The Central Processing Unit is the brain: it analyzes information to obtain results.
Here the choices are innumerable, starting with the most common manufacturers: Intel or AMD. The former is considered the reigning champ, the latter a once worthy opponent nowadays only sustained by fervid fans of its former brawny glory. I see no advantages on purchasing an AMD over an Intel.
If you own anything prior to a Pentium processor, than this blog is written on stone, which you should use to bash your archaic system to smithereens before you go out and buy something belonging to this century/millennium.
Pentium had a bland brother, the Celeron, which missed its sibling’s charms and smarts, but was cheaper to acquire. Celeron and celerity are not related.
Pentium eventually grew up and multiplied, literally, as today we have multi-core processors, that is, multiple CPUs on the same die. The very least you should consider for a speedy system is a Core 2 Duo. A quad core would be better, as modern software can take advantage of its multi-threading capabilities. What multi-core means, in practice, is that you have that many more brains thinking at the same time, so that if one of them maxes out trying to solve one problem, the others can intervene on the same, or different ones.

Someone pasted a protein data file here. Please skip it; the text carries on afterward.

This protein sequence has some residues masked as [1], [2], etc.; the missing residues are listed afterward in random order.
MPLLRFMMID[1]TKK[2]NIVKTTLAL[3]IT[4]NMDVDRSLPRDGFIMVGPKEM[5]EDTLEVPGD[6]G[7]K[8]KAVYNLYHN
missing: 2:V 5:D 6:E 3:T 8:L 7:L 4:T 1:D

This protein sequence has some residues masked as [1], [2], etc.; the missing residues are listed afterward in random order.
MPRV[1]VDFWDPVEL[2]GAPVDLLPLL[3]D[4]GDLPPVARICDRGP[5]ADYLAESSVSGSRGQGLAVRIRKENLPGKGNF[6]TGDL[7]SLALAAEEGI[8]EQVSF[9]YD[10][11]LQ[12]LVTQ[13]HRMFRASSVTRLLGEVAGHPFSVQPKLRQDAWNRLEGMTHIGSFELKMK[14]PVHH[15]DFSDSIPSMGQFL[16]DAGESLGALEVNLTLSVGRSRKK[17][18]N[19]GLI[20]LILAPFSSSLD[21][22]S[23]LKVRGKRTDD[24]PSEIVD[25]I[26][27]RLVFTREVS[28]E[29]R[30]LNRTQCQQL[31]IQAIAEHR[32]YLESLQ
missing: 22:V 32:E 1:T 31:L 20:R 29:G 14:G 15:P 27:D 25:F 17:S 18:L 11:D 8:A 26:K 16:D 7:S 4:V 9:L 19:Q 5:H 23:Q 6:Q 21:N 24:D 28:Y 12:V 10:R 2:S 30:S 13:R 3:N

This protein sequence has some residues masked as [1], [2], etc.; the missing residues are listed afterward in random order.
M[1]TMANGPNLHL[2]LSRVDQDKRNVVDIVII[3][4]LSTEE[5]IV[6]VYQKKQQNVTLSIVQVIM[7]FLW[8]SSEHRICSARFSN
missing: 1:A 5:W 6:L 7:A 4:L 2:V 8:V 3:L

Since there are so many processor options, in case of upgrade particular attention should be devoted to purchasing the right format of CPU for your motherboard (the base on which the electronic components reside), as the pins layout, power requirements, etc. can vary quite dramatically
Core speed is in my opinion not as important. At the same frequency, a Pentium will be faster than a Celeron, a quad quicker than a duo. A user should purchase the best processor his budget can justify, rather than the fastest.
Two more segments covering the topic of RAM and Hard Drive will complete this series of Computer Tips for your law firm… stay tuned!
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